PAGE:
For generations upon generations as far back as the locals in little towns across the Deep South can remember, there has been a long-standing tradition of Labor Day weekend dove hunting.
Typically, these are family affairs with a few close neighbors mixed in. More often than not an outside meal is cooked and you’ll usually find a bunch of old men sitting in lawn chairs under the shade of a live oak tree sipping libations, while spinning yarns.
I met Steven Poole during the Louisiana special teal season a couple years back, where we shared an agricultural field duck blind near Welch in the southwestern part of the state. He was someone I immediately hit it off with. What’s more, because of social media, Poole, who hails from Laurel, Miss., and I stayed in touch.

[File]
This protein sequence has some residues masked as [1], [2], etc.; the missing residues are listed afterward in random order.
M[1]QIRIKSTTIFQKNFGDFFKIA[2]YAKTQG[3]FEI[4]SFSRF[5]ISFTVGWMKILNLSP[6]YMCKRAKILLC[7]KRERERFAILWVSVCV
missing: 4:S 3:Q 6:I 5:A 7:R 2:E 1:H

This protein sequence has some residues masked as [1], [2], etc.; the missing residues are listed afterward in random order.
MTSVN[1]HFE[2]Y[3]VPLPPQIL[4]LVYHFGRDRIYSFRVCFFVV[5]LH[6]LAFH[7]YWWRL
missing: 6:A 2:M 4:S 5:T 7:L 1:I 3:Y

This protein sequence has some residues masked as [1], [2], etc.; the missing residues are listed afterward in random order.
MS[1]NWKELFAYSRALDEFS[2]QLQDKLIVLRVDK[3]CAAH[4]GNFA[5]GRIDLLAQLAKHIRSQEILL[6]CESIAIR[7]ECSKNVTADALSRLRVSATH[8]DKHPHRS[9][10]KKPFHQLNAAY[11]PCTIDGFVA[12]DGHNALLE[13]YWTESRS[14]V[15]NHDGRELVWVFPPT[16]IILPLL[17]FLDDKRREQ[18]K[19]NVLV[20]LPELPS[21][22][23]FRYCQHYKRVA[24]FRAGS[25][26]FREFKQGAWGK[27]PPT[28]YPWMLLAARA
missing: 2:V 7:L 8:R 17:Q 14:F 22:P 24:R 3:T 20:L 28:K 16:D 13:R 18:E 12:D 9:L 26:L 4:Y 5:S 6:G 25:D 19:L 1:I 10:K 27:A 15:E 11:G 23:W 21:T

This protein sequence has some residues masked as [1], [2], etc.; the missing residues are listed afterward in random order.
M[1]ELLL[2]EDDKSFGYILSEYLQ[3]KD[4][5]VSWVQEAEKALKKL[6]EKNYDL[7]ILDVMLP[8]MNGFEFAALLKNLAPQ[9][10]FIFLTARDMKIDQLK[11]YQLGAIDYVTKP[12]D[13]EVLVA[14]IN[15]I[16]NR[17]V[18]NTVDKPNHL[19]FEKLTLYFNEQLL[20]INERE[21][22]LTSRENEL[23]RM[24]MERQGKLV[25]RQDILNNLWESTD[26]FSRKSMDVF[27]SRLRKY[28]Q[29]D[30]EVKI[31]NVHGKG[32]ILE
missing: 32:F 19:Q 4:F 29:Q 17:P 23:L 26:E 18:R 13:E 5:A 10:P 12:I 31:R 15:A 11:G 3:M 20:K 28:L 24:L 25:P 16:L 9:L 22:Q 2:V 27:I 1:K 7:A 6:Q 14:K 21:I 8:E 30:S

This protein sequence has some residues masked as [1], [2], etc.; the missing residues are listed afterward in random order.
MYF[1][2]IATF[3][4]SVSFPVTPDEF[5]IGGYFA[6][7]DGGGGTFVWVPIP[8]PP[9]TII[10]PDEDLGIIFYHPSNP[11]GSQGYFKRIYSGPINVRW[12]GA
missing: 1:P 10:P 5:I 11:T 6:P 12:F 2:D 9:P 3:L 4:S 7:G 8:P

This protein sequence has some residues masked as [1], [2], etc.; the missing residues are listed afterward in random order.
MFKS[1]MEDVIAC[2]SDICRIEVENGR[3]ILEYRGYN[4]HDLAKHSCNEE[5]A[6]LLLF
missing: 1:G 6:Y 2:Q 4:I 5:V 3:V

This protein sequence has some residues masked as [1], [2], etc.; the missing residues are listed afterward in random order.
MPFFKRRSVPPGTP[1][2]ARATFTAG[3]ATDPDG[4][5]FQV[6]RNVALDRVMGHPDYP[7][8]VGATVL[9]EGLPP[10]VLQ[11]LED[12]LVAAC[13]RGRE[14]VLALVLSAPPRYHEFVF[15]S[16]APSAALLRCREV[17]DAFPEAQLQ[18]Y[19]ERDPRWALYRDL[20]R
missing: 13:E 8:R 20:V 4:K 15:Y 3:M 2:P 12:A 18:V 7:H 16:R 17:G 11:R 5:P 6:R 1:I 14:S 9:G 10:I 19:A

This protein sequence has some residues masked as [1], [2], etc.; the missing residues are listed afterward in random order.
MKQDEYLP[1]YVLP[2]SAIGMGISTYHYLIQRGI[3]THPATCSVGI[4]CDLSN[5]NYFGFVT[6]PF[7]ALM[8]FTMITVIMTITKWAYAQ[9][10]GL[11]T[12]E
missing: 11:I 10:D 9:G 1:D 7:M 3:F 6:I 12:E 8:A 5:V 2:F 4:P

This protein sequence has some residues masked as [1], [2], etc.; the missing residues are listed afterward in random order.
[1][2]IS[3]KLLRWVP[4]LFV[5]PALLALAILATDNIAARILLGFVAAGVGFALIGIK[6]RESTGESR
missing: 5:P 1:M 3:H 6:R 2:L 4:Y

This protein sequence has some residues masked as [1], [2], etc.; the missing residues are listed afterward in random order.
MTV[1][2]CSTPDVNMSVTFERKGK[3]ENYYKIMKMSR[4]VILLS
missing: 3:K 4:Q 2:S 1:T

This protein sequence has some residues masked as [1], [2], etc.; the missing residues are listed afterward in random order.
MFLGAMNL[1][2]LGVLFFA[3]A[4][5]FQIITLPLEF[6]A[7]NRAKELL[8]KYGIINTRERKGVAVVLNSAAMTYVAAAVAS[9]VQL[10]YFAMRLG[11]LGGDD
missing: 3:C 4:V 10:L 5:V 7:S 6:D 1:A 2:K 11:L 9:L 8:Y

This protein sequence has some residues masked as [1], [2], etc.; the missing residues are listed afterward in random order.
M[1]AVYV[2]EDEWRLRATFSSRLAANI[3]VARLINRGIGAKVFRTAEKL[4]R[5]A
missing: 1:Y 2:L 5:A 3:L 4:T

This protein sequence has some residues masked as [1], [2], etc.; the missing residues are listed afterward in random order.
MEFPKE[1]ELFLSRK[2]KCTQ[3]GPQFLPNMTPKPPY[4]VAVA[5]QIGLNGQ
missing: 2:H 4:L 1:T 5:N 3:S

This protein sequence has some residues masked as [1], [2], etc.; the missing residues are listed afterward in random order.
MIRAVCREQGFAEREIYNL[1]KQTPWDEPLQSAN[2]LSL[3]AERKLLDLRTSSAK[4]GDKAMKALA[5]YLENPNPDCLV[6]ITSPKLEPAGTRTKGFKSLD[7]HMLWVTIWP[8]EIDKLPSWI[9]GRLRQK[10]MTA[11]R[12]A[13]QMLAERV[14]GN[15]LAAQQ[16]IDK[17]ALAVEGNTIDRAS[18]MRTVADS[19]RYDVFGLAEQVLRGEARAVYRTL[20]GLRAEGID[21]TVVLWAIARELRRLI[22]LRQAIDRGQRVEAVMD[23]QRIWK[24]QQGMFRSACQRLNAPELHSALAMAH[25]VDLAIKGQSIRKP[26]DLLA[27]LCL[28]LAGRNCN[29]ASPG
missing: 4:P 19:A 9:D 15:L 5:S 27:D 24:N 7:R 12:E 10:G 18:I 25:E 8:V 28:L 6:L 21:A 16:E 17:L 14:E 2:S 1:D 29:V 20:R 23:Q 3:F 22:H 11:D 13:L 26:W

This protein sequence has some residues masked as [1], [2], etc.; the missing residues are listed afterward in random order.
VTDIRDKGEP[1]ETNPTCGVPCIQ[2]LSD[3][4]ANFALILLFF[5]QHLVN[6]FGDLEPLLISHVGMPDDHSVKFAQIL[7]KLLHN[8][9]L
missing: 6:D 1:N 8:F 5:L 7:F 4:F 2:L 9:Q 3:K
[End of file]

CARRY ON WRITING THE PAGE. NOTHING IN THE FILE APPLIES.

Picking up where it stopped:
During more than one of our text conversations Poole invited me to hunt ducks with him in the Mississippi Delta. I always told him to give me a call when the ducks were down and I’d make the trip up to hunt. I wasn’t expecting to get a call from Poole two days prior to Labor Day weekend last year.
Knowing I was a sucker for wing shooting, Poole in his thick Mississippi accent started with, “Mr. John, I’m sittin’ here lookin’ at about 300 dove in a cutover corn field.”
“Oh uh-ahh,” I replied.
“Yes, sir — 300 dove — and we gonna hunt ‘em on Saturday if you wanna come,” he said. “You can come stay at the camp. My daddy is going to be there — he loves dove hunting — there’ll be twelve of us, all total, hunting.”
That Friday I